This invention is yet further directed to the provision of an improved method and apparatus for forming elongated plastic parts having metallic particles distributed therethrough.
According to an important feature of the invention, a ribbon of the plastic material is extruded and the extruded ribbon is moved into one end of an elongated closed cavity mold having a shape corresponding to the shape of the part. This basic methodology combines the advantages of extrusion and injection molding and allows the formation of parts, such as metallicized body side moldings, having superior appearance characteristics.
According to a further feature of the invention, the extruded ribbon is fed through a runner system having a cross-sectional area generally corresponding to the cross-sectional area of the ribbon and the material from the runner system is fed into a mold cavity having a cross-sectional area generally corresponding to the cross-sectional area of the ribbon and of the runner system. This methodology, whereby the cross-sectional area of the plastic ribbon as it moves from the extruder through the runner and into the mold is maintained substantially constant, minimizes shock to the plastic material as it moves through the system so as to avoid streaking or swirling of metallic particles dispersed within the plastic.
According to a further feature of the invention, the mold is maintained at a temperature in excess of the melting point of the plastic material. This methodology insures that the plastic material will flow freely and smoothly into the mold cavity to completely fill out the mold cavity while minimizing shock to the plastic material.
According to a further feature of the invention, the barrel of the extruder, the mold cavity, and the runner interconnecting the extruder and the mold passage are generally coaxial so that the plastic moves in a generally linear path from the extruder, through the runner, and into the mold. This linear disposition of the extruder, runner, and mold cavity further minimizes shock to the plastic material as it moves from the extruder to the mold cavity so as to further minimize the possibility of streaking of metallic particles dispersed within the plastic.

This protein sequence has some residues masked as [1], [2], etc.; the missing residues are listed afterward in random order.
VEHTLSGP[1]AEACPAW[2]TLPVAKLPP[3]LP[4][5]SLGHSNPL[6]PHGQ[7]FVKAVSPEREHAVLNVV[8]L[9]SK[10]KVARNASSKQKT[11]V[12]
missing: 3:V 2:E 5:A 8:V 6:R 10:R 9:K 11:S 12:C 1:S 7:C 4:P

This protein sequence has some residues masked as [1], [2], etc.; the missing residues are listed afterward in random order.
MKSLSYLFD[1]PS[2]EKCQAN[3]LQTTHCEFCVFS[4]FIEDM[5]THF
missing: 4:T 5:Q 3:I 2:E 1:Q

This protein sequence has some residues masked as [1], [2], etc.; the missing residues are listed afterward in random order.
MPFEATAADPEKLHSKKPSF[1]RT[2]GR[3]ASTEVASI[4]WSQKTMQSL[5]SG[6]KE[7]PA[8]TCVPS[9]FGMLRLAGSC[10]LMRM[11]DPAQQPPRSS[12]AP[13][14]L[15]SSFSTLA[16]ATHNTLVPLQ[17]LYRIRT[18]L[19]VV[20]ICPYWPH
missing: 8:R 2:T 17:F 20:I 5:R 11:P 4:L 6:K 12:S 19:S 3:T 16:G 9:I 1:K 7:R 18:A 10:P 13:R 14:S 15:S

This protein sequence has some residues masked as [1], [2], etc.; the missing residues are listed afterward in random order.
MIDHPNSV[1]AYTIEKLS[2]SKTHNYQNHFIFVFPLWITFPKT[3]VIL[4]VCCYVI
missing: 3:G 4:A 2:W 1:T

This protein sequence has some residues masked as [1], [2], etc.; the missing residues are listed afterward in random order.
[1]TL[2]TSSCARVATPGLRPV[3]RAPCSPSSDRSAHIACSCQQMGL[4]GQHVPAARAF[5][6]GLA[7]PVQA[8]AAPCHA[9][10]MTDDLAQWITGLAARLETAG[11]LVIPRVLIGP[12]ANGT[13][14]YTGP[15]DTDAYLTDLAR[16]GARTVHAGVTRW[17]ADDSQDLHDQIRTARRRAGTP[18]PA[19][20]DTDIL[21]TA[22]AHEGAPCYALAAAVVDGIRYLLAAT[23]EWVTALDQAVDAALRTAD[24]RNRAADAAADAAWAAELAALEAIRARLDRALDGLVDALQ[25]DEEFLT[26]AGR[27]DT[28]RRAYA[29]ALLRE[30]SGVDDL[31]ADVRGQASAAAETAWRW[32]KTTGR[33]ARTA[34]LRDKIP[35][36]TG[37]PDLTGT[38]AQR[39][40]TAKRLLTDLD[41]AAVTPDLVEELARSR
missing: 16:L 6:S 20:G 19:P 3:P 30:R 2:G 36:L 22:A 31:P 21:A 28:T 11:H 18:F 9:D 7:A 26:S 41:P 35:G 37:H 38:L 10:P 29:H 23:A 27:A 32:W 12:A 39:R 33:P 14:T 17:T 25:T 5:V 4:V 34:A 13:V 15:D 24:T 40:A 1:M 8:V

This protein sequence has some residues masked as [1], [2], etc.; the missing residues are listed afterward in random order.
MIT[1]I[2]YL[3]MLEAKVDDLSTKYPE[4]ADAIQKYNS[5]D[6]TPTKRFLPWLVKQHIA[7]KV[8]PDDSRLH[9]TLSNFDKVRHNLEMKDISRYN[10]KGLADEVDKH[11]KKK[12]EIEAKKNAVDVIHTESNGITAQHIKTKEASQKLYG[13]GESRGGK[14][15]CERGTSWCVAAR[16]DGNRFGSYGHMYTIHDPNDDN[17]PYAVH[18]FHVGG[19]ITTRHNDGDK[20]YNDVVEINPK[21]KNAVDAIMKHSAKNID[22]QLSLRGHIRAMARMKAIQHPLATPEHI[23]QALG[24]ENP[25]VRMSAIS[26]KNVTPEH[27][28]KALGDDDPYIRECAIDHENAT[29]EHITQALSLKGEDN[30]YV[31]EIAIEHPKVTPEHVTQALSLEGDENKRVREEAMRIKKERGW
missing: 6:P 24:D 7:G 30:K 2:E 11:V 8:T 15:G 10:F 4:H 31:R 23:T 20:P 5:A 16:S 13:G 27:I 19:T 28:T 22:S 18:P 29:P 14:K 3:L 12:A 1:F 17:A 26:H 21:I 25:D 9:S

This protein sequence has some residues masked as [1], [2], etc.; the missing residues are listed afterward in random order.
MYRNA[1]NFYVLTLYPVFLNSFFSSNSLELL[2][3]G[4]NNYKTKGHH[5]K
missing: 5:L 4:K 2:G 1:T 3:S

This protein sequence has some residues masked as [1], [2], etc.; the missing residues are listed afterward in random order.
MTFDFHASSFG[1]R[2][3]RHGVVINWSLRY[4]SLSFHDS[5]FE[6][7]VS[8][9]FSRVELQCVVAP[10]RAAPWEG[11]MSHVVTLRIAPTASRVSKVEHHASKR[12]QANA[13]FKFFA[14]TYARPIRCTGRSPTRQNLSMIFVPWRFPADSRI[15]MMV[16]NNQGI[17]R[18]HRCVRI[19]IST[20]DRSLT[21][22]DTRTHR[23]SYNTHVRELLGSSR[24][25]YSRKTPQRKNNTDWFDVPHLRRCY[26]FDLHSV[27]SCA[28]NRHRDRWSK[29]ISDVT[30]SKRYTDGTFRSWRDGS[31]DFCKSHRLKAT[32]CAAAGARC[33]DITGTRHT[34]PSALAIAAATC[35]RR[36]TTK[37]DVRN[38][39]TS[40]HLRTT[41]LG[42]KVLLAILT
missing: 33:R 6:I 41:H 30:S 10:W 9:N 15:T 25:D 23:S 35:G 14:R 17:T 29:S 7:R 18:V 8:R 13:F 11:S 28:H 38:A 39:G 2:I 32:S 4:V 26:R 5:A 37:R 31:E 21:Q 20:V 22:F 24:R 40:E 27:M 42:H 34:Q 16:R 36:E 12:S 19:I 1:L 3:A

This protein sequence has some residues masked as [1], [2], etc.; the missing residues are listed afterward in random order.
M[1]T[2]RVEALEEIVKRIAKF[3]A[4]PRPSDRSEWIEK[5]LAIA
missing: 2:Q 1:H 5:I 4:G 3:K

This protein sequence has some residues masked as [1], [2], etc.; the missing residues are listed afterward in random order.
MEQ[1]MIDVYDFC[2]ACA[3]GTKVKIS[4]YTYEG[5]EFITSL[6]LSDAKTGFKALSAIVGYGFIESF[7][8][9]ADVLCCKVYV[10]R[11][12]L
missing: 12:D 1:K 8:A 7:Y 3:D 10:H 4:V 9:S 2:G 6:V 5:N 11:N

FIG. 1 is a perspective view of a molding apparatus according to the invention;
FIG. 2 is a view looking in the direction of the arrows 2 in FIG. 1;
FIG. 3 is a cross-sectional view taken on line 3--3 of FIG. 1;
FIG. 4 is a top view of the profile assumed by the plastic material as it moves through the apparatus;
FIG. 5 is a cross-sectional view taken on lines 5--5 of FIG. 3;
FIG. 6 is a cross-sectional view taken on lines 6--6 of FIG. 1;
FIG. 7 is a diagrammatic view showing a system for supplying heating and cooling fluid to the invention apparatus;
FIG. 8 is a perspective view of the profile assumed by the plastic material as it moves through the apparatus;
FIG. 9 is a perspective view of a molded part produced by the invention apparatus;
FIG. 10 is a graph showing the cross-sectional area of the path followed by the plastic material as it moves through the apparatus;
FIG. 11 is a graph showing the temperature of the apparatus at various points along the path followed by the plastic material as it moves through the apparatus;
FIGS. 12-20 are detail views showing particulars of the configuration of the plastic material as it flows through the invention apparatus;
FIG. 21 is a view showing upper and lower mold halves used in the invention apparatus;
FIGS. 22-24 are views showing a modified form of the invention apparatus;
FIGS. 25-28 are views showing a further modified form of the invention apparatus;
FIGS. 29-31 are views showing a still further modified form of the invention apparatus; and
FIG. 32 is a graph showing the pressure of the plastic material as a function of time as it moves through the apparatus.
The invention apparatus, broadly considered, includes an extruder assembly 10 and a plurality of press assemblies 12, 14, 16 and 18.
Extruder assembly 10 includes an extruder 20, a carriage assembly 22, rails 24, and a hydraulic ram 26.